A KNOX-cytokinin regulatory module predates the origin of indeterminacy (Curr. Biol.)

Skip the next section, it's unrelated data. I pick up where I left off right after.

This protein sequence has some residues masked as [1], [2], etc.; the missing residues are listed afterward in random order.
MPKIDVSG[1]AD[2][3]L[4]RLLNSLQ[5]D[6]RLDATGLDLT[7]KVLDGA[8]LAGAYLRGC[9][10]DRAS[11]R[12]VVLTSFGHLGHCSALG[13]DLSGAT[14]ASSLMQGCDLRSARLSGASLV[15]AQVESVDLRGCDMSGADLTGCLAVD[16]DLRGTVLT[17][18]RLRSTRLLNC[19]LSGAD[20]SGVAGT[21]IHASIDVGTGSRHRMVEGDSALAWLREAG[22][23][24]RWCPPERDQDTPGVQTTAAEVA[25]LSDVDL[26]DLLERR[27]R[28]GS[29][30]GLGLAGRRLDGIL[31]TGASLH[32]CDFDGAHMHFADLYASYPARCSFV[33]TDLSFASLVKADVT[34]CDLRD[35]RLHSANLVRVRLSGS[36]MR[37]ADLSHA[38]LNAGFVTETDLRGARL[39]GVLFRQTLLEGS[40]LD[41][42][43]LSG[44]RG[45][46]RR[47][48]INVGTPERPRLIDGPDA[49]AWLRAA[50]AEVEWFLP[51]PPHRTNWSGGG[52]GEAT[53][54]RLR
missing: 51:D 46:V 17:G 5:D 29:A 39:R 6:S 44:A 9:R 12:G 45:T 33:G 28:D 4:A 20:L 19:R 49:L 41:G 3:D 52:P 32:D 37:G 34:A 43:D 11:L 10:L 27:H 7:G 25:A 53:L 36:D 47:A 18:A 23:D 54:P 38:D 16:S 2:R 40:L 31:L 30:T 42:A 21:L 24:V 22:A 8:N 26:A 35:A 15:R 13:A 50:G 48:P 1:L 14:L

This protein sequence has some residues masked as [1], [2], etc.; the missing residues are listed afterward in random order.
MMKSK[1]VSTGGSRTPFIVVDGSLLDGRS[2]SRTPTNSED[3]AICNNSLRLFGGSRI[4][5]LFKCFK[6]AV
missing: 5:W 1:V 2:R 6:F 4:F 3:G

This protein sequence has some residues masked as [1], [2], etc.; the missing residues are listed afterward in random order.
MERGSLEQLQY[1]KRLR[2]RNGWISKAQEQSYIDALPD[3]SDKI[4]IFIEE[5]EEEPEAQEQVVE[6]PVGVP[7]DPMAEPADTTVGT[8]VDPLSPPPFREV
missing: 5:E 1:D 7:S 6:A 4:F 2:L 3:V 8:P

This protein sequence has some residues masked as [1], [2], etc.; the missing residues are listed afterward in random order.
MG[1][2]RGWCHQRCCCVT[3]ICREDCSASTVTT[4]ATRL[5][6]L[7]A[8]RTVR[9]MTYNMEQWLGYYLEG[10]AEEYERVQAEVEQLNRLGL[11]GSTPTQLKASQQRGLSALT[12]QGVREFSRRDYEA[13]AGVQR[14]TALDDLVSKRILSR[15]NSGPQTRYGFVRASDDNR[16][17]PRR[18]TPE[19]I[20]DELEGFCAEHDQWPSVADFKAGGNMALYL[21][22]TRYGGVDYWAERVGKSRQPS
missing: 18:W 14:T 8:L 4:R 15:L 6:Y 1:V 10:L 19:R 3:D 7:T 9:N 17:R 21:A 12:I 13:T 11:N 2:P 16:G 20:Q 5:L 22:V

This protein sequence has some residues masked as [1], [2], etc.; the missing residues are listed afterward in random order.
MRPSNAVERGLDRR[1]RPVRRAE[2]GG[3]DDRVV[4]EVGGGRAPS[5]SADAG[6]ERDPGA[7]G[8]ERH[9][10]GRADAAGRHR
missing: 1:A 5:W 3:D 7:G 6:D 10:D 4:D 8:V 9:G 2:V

In vascular plants, new organs (e.g., leaves) are produced continuously from the shoot meristem, a process coined indeterminacy. The sister lineage of vascular plants, bryophytes, develop differently, ending with the formation of a determinate spore-bearing shoot (sporangium). The genetic underpinning of indeterminacy is well understood in vascular plants, but the mechanisms enabling the transition from determinacy to a vascular plant meristem still remain unclear. Here, Coudert et al. demonstrate that in the moss Physcomitrella patens, KNOX genes control stem development as well as cytokinin production, which is involved in regulating cell division. By characterizing KNOX protein functions in extant plants, this research informs our understanding of the ancestral function of these genes. This important functional unit predates the origin of vascular plants, and is derived from the common ancestor of vascular plants and bryophytes (Summary by Alex Bowles) Curr. Biol. 10.1016/j.cub.2019.06.083